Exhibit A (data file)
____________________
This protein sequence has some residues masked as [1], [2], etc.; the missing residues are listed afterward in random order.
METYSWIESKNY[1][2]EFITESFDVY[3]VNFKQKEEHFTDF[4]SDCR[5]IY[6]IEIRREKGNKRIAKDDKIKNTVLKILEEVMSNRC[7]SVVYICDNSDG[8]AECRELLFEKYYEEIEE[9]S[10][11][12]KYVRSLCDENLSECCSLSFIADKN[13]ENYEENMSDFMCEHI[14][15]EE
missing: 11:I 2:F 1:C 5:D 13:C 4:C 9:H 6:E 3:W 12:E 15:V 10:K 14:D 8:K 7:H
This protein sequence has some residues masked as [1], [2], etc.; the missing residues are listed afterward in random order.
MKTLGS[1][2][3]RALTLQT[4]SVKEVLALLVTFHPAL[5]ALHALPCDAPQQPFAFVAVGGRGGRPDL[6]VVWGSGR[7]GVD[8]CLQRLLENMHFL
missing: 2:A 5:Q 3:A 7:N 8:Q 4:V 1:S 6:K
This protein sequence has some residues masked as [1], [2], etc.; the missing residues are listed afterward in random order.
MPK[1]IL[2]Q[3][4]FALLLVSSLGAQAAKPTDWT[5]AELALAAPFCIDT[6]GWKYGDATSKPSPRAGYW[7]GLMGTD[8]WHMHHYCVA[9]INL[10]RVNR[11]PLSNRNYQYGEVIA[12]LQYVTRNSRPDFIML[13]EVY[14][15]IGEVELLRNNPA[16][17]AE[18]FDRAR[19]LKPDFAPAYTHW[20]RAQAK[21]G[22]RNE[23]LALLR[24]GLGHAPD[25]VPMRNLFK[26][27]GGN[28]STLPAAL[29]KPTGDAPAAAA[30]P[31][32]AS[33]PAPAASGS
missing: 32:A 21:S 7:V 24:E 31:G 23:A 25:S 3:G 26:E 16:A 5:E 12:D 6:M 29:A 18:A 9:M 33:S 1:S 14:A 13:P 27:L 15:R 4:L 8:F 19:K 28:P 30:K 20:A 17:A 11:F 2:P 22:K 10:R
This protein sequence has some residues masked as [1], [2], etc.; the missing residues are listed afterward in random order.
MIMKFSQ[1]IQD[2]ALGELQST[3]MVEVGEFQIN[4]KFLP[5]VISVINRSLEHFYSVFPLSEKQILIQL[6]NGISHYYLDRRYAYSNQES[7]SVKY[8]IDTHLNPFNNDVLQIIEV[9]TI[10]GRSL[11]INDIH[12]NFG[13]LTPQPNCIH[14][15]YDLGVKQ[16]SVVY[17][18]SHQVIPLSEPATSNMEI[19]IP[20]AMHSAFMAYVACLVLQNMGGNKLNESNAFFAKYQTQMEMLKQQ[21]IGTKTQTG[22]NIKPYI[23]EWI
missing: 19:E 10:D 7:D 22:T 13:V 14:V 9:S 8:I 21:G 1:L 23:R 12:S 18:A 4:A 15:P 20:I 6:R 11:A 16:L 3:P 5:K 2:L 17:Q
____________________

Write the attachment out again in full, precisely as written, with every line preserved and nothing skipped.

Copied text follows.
This protein sequence has some residues masked as [1], [2], etc.; the missing residues are listed afterward in random order.
METYSWIESKNY[1][2]EFITESFDVY[3]VNFKQKEEHFTDF[4]SDCR[5]IY[6]IEIRREKGNKRIAKDDKIKNTVLKILEEVMSNRC[7]SVVYICDNSDG[8]AECRELLFEKYYEEIEE[9]S[10][11][12]KYVRSLCDENLSECCSLSFIADKN[13]ENYEENMSDFMCEHI[14][15]EE
missing: 11:I 2:F 1:C 5:D 13:C 4:C 9:H 6:E 3:W 12:E 15:V 10:K 14:D 8:K 7:H
This protein sequence has some residues masked as [1], [2], etc.; the missing residues are listed afterward in random order.
MKTLGS[1][2][3]RALTLQT[4]SVKEVLALLVTFHPAL[5]ALHALPCDAPQQPFAFVAVGGRGGRPDL[6]VVWGSGR[7]GVD[8]CLQRLLENMHFL
missing: 2:A 5:Q 3:A 7:N 8:Q 4:V 1:S 6:K
This protein sequence has some residues masked as [1], [2], etc.; the missing residues are listed afterward in random order.
MPK[1]IL[2]Q[3][4]FALLLVSSLGAQAAKPTDWT[5]AELALAAPFCIDT[6]GWKYGDATSKPSPRAGYW[7]GLMGTD[8]WHMHHYCVA[9]INL[10]RVNR[11]PLSNRNYQYGEVIA[12]LQYVTRNSRPDFIML[13]EVY[14][15]IGEVELLRNNPA[16][17]AE[18]FDRAR[19]LKPDFAPAYTHW[20]RAQAK[21]G[22]RNE[23]LALLR[24]GLGHAPD[25]VPMRNLFK[26][27]GGN[28]STLPAAL[29]KPTGDAPAAAA[30]P[31][32]AS[33]PAPAASGS
missing: 32:A 21:S 7:V 24:E 31:G 23:A 25:S 3:G 26:E 16:A 5:E 12:D 6:M 29:A 18:A 9:M 33:S 1:S 14:A 13:P 27:L 15:R 4:L 8:F 19:K 28:P 30:K 20:A 17:A 11:F 2:P 22:K 10:R
This protein sequence has some residues masked as [1], [2], etc.; the missing residues are listed afterward in random order.
MIMKFSQ[1]IQD[2]ALGELQST[3]MVEVGEFQIN[4]KFLP[5]VISVINRSLEHFYSVFPLSEKQILIQL[6]NGISHYYLDRRYAYSNQES[7]SVKY[8]IDTHLNPFNNDVLQIIEV[9]TI[10]GRSL[11]INDIH[12]NFG[13]LTPQPNCIH[14][15]YDLGVKQ[16]SVVY[17][18]SHQVIPLSEPATSNMEI[19]IP[20]AMHSAFMAYVACLVLQNMGGNKLNESNAFFAKYQTQMEMLKQQ[21]IGTKTQTG[22]NIKPYI[23]EWI
missing: 19:E 10:D 7:D 22:T 13:V 14:V 9:S 8:I 21:G 1:L 23:R 12:S 18:A 4:A 15:P 20:I 6:R 11:A 16:L 3:P 5:K 2:L 17:Q